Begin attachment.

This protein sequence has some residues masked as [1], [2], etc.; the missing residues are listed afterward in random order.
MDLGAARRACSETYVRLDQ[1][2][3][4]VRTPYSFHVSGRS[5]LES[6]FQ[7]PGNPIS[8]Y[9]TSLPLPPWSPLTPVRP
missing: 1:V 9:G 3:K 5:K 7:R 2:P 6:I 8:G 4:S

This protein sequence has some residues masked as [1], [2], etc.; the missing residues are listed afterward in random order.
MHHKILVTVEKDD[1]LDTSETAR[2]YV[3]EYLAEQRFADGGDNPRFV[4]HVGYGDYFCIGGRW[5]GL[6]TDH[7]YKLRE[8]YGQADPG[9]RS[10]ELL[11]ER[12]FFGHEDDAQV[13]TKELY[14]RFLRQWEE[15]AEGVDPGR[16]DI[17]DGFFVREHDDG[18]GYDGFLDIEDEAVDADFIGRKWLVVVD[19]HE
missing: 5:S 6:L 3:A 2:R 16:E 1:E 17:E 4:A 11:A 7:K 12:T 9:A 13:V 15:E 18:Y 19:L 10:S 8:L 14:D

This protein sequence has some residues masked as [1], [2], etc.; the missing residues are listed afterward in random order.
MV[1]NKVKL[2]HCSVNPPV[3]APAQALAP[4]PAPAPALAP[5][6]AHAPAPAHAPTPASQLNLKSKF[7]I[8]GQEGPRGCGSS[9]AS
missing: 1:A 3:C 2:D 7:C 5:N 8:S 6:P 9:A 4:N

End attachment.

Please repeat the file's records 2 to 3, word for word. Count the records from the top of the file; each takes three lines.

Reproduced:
This protein sequence has some residues masked as [1], [2], etc.; the missing residues are listed afterward in random order.
MHHKILVTVEKDD[1]LDTSETAR[2]YV[3]EYLAEQRFADGGDNPRFV[4]HVGYGDYFCIGGRW[5]GL[6]TDH[7]YKLRE[8]YGQADPG[9]RS[10]ELL[11]ER[12]FFGHEDDAQV[13]TKELY[14]RFLRQWEE[15]AEGVDPGR[16]DI[17]DGFFVREHDDG[18]GYDGFLDIEDEAVDADFIGRKWLVVVD[19]HE
missing: 5:S 6:L 3:A 2:R 16:E 1:E 17:E 4:A 11:A 7:K 12:T 9:A 13:V 15:E 18:Y 19:L 10:S 8:L 14:D

This protein sequence has some residues masked as [1], [2], etc.; the missing residues are listed afterward in random order.
MV[1]NKVKL[2]HCSVNPPV[3]APAQALAP[4]PAPAPALAP[5][6]AHAPAPAHAPTPASQLNLKSKF[7]I[8]GQEGPRGCGSS[9]AS
missing: 1:A 3:C 2:D 7:C 5:N 8:S 6:P 9:A 4:N